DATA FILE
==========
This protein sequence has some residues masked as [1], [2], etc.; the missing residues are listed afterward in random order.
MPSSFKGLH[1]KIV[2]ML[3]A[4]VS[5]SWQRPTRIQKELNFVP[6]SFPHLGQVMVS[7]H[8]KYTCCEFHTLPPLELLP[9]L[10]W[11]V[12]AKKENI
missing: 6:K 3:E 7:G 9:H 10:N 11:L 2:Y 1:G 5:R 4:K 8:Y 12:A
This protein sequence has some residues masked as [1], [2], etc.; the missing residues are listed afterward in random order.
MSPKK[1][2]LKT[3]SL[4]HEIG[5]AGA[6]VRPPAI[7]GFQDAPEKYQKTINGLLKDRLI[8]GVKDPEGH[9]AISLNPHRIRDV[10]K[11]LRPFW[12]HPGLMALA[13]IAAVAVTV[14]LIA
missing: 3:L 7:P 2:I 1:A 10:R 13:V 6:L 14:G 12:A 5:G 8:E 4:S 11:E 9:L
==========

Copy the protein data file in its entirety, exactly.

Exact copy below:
This protein sequence has some residues masked as [1], [2], etc.; the missing residues are listed afterward in random order.
MPSSFKGLH[1]KIV[2]ML[3]A[4]VS[5]SWQRPTRIQKELNFVP[6]SFPHLGQVMVS[7]H[8]KYTCCEFHTLPPLELLP[9]L[10]W[11]V[12]AKKENI
missing: 6:K 3:E 7:G 9:H 10:N 11:L 2:Y 1:G 5:R 4:K 8:Y 12:A
This protein sequence has some residues masked as [1], [2], etc.; the missing residues are listed afterward in random order.
MSPKK[1][2]LKT[3]SL[4]HEIG[5]AGA[6]VRPPAI[7]GFQDAPEKYQKTINGLLKDRLI[8]GVKDPEGH[9]AISLNPHRIRDV[10]K[11]LRPFW[12]HPGLMALA[13]IAAVAVTV[14]LIA
missing: 3:L 7:P 2:I 1:A 10:R 13:V 6:L 14:G 12:A 5:G 8:E 4:S 11:E 9:L